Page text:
First of all, let me just applaud the top-notch product placement. I want a Pixel 7 after this. And I am saying that when I am about to buy a new Samsung in a few weeks or so. I’m talking about Peacock’s Based on a True Story, which can very well be passed off as an eight-hour-long Google Pixel commercial. I am obviously kidding, but I also can’t help but appreciate how seamlessly they have blended the latest Pixel device into the narrative and made a show out of it.
We live in a time when we have an abundance of choices in terms of what we want to watch. We have the privilege to drop something and move on to the next piece of content if the former fails to hold on to us from the get-go. That is why if a show or movie manages to hook the audience, it becomes an automatic winner in my book, irrespective of the overall quality. I watched the first episode of Based on a True Story pretty late at night. I was unsure whether I should start the show then or just sleep and start it the next morning. In no time, I realized that I had watched half of the episodes, and I still didn’t feel like stopping. And I am not even a binge-watching person.
Almost everything goes right in Based on a True Story. Kaley Cuoco, its lead actress, is naturally gifted when it comes to comedy, and she is on top form here as Ava, the murder-obsessed pregnant wife. Chris Messina, a chameleon-like actor who can fit into everything, does a great interpretation of the down-on-his-luck, bumbling middle-aged husband, Nathan. However, the top draw here is English actor Tom Bateman, who has the meatiest part as a plumber and serial killer who is hired by the couple for both professions. Trust me; I am not spoiling anything for you because this show is hardly about who “The Killer” is. Granted, that is the central mystery, but the show intentionally puts Bateman’s character in the forefront as the “answer” to that mystery from the very beginning. That provides enough opportunity to satirize America’s obsession with true crime and build a show around the culture. It intends to be a spoof, but there is also self-awareness, which is why the show handles its ludicrous plot with utter seriousness. That effectively tricks the audience into buying it as well—a couple doing a podcast with a notorious serial killer is not something you would believe in general, right?
In many ways, the show reminded me of Netflix’s fantastic mockumentary American Vandal, which got chopped after two brilliant seasons. Of course, that show had a much more direct approach in poking its jibe at the true-crime obsessive Americans, given the mysteries it dealt with were as trivial as “who drew the genitalia on a teacher’s car” and “who poisoned the food with laxative to make everyone in the school pooping the hell out of it.” Based on a True Story has a murderer casually navigating around a typical upper-class American neighborhood, which itself is ironically funny if you think about it. Oddly enough, they hired an English actor to play the killer. Bateman has a very stoic face, which he can change from creepy to charming within a second. The actor uses that as an advantage and goes full-crazy with the performance. I have seen him before in Netflix’s Behind Her Eyes and Death on the Mile, but had it not been for this show, his brilliant comedic chops would have remained undiscovered.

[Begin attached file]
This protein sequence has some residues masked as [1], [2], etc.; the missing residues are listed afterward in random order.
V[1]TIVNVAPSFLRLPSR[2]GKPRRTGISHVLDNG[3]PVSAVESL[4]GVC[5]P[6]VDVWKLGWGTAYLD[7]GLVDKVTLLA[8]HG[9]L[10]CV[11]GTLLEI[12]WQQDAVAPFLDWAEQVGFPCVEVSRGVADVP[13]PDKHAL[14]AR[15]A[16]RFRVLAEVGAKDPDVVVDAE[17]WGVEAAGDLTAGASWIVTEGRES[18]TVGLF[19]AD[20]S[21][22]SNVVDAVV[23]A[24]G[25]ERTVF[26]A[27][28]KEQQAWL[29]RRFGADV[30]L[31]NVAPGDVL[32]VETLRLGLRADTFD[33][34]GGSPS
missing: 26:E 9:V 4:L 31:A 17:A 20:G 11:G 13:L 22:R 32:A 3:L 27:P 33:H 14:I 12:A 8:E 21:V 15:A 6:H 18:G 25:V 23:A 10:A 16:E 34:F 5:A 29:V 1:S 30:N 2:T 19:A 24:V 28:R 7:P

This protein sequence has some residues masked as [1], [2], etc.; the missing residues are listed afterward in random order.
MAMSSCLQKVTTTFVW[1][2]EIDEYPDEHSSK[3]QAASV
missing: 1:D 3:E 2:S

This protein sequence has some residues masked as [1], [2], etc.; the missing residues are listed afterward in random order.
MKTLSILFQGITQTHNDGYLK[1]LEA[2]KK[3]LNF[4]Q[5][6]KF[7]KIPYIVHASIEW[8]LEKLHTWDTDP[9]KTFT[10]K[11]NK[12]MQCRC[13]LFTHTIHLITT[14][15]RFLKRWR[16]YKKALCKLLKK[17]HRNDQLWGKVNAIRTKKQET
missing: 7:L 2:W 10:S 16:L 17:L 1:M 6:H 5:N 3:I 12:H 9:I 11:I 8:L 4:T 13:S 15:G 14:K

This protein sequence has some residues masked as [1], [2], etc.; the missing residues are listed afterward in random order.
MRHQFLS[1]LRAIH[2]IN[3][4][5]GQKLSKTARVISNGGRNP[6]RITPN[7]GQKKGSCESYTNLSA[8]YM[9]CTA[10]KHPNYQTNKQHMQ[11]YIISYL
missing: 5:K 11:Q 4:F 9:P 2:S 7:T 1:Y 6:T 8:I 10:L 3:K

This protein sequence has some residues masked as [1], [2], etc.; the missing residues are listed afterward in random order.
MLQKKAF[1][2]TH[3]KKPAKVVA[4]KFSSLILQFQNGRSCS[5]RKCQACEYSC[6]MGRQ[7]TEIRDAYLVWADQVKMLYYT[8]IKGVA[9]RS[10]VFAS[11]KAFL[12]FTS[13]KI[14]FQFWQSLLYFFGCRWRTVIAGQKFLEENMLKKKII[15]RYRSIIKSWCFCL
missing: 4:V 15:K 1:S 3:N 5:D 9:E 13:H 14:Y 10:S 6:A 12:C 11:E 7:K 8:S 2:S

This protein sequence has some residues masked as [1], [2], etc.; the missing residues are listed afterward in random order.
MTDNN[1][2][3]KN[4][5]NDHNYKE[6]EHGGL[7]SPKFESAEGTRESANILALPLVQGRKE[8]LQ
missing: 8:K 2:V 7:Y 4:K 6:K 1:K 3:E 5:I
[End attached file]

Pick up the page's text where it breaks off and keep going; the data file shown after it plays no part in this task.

Despite Bateman’s Matt being the crowd-puller, if I have to pick one performance from Based on a True Story, then it would be Messina. In between Cuaco’s over-the-top crazy and Bateman’s sass, Messina underplayed his typical husband part and still managed to add a certain edge to it. His scenes where he is almost about to have a rage-fueled breakdown but somehow manages to keep it under control are absolutely hilarious. The one other top performer outside of the three main leads has to be Priscilla Quintana, whose only notable credit in the past was playing the lead in the CW sci-fi show Pandora. Quintana plays Ruby, a socialite friend of Cuaco’s character, Ava, who initially comes off as a standard caricaturish representation but proves to be much more significant than that by the end. Based on a True Story also shows how to properly use all the popular genre tropes and get the best result out of them. There are a lot of imaginary situations, which are either gruesome murders or erotic fantasies. But the interesting thing is, despite knowing that what you are seeing is only happening in the character’s head, at times, it gets to you.
There is a very interesting social commentary angle in Based on a True Story, where the main characters are placed at the bottom of an upper-class society thanks to their wobbly financial situation. As a citizen of a developing country belonging to the middle-class section, I sort of struggled to feel the monetary issues of Ava and Nathan given the house they live in, the Pixel phones they use, and the beach house Nathan buys in the finale, even in the middle of this dire cash crunch. But the definition of “poor” varies from society to society, after all.
It is not that the show is beyond fault. The central idea is not exactly original, as the show clearly feels like it is cut from the same cloth as Only Murders in the Building. The similarities between the two shows are unmissable. However, it still stands on its own and mostly delivers on the premise. It does lose steam towards the ending but then leaves with a kind of cliffhanger that will compel the audience to get back to it whenever the second season arrives.